Turkey to oppose NATO plan if it fails to recognize Kurdish militia as terrorists: Erdoğan

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U.S. President Donald Trump (R) speaks with Turkish President Recep Tayyip Erdogan as they arrive for a working dinner at the Art and History Museum in The Parc du Cinquantenaire - Jubelpark Park in Brussels on July 11, 2018, during the North Atlantic Treaty Organization (NATO) summit. / AFP PHOTO / POOL / Geert Vanden Wijngaert

Turkey will oppose NATO’s plan for the defense of Baltic countries if the alliance does not recognize groups that Turkey deems terrorists, Turkish President Recep Tayyip Erdoğan said on Tuesday, ahead of a NATO alliance summit in London, Reuters reported.

Relations between Turkey and its NATO allies have been strained over a host of issues, ranging from Ankara’s decision to procure a Russian air defense system to Syria policy. Several NATO members condemned Turkey’s decision to launch an offensive into northeastern Syria against the Kurdish militia.

Ankara has refused to back a NATO defense plan for the Baltics and Poland until it receives more support for its battle with the Kurdish People’s Protection Units (YPG), which it views as a terrorist organization.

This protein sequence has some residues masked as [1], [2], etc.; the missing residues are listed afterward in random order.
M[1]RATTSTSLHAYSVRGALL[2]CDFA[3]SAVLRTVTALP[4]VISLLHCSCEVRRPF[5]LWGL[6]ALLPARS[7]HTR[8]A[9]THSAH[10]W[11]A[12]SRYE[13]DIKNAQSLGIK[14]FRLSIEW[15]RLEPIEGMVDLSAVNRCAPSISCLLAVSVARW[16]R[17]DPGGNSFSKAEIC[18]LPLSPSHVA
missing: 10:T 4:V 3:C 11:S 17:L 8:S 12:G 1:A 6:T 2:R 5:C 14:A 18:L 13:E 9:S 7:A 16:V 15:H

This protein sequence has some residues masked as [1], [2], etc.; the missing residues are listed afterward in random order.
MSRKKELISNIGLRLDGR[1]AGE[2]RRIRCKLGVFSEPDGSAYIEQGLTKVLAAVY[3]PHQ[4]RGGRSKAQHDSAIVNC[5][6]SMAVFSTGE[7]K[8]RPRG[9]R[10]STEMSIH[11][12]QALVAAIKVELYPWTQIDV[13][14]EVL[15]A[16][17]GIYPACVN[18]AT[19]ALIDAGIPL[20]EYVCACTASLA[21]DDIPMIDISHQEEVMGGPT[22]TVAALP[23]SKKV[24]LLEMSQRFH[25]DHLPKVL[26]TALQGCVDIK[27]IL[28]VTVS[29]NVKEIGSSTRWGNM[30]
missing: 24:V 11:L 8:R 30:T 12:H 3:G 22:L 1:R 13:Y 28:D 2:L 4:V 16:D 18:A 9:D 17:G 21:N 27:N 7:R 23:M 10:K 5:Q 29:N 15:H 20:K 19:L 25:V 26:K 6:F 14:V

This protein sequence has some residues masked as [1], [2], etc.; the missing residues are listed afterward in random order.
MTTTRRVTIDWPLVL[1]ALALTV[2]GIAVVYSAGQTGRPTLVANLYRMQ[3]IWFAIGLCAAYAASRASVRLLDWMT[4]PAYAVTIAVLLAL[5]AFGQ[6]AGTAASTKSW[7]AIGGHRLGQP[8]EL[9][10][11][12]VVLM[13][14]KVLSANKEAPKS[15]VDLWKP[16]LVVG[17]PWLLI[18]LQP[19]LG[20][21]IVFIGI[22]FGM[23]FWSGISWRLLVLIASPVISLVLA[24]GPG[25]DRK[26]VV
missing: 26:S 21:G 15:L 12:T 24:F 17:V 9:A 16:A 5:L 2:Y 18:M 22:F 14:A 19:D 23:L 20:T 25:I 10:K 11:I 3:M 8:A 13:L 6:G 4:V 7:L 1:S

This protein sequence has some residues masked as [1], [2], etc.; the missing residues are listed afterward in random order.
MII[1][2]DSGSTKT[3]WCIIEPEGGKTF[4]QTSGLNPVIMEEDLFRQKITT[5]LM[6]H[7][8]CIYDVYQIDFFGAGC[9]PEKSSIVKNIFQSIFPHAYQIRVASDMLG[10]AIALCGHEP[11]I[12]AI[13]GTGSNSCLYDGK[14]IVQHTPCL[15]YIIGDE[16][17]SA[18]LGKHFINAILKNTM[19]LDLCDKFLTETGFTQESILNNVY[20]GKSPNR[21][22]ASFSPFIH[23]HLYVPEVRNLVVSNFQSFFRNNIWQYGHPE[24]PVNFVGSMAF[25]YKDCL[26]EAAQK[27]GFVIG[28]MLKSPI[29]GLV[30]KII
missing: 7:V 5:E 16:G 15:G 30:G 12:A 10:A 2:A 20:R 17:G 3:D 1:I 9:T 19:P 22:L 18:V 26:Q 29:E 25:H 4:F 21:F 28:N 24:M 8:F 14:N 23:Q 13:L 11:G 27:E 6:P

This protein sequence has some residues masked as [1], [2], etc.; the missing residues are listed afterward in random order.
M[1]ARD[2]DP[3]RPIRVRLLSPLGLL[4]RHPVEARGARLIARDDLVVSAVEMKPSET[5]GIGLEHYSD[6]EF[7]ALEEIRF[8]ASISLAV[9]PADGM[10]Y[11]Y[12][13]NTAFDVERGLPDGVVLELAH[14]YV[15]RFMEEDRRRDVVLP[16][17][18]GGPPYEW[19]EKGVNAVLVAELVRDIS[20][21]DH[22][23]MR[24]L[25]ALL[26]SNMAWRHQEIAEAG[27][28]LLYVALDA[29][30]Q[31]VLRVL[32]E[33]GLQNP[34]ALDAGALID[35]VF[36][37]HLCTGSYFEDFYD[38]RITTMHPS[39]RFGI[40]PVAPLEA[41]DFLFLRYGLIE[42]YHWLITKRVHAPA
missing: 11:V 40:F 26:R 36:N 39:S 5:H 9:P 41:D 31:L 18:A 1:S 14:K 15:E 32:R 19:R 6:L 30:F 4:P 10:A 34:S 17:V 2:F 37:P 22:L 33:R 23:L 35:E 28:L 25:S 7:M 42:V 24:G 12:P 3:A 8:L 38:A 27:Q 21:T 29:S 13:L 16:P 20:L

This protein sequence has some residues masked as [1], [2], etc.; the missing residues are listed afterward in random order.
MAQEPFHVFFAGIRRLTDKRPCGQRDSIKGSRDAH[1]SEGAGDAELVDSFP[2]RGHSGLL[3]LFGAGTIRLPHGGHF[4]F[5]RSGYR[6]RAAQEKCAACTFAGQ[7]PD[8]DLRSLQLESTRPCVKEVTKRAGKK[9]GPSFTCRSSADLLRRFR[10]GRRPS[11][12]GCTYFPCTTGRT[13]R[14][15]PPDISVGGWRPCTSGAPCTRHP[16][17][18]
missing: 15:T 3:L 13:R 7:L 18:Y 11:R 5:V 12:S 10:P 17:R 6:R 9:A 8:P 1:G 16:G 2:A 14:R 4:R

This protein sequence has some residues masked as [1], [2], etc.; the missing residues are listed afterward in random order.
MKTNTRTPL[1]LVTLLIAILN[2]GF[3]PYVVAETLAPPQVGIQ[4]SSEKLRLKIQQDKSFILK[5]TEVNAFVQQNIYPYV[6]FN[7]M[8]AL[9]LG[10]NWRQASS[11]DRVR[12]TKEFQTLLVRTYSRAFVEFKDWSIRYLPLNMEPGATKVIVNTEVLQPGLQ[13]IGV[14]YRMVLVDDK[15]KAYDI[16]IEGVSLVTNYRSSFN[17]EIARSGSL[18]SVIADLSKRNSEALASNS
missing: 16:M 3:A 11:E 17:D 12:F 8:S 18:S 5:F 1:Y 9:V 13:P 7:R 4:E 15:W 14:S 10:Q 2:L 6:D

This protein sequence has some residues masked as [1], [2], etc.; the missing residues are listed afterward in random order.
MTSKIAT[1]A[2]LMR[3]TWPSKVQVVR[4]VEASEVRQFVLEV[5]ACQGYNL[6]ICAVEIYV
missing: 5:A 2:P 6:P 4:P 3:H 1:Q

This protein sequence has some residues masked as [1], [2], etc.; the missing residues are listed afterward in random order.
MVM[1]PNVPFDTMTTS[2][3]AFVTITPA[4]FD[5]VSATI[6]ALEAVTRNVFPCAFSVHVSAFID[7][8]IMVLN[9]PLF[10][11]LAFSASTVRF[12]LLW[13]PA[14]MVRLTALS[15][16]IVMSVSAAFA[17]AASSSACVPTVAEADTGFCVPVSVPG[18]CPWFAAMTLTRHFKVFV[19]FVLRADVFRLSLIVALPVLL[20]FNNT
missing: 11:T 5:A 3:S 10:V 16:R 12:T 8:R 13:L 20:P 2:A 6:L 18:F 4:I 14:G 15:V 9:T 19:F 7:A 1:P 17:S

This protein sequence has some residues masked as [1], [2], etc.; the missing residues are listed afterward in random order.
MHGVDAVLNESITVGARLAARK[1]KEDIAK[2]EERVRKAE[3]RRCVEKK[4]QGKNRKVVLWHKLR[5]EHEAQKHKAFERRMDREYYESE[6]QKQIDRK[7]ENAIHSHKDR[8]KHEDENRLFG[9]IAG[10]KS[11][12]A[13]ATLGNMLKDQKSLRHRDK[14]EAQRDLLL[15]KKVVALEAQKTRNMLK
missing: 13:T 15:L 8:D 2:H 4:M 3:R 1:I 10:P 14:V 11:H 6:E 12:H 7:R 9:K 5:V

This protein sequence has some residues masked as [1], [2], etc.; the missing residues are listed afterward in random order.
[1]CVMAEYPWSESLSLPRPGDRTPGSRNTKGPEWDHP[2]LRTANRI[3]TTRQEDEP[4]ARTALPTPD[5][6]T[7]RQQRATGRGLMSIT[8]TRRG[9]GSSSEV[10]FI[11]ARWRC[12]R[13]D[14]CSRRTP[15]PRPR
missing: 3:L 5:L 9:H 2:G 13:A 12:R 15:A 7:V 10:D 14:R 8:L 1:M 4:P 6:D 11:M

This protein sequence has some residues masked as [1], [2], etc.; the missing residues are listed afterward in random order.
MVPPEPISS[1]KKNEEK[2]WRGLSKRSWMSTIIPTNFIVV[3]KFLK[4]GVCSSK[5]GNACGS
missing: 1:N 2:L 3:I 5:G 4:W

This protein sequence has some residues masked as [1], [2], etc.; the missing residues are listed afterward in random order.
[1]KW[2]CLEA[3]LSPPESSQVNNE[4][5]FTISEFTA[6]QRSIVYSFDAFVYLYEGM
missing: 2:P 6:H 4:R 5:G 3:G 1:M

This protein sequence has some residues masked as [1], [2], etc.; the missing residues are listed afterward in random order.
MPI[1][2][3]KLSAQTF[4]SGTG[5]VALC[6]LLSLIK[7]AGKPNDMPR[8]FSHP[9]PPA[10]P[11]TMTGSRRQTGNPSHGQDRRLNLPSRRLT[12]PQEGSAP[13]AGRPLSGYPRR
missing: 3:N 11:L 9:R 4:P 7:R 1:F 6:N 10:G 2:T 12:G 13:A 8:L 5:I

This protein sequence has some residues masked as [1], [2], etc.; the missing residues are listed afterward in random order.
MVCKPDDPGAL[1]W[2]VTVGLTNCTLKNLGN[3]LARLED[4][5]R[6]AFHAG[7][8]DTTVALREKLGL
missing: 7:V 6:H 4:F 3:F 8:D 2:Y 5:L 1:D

Ahead of his departure from Ankara for the NATO summit, Erdoğan said he had spoken to Polish President Andrzej Duda on the phone on Monday and had agreed to meet with him and leaders of Baltic countries in London to discuss the issue.

“With pleasure, we can come together and discuss these issues there as well,” he said. “But if our friends at NATO do not recognize as terrorist organizations those we consider terrorist organizations … we will stand against any step that will be taken there.”

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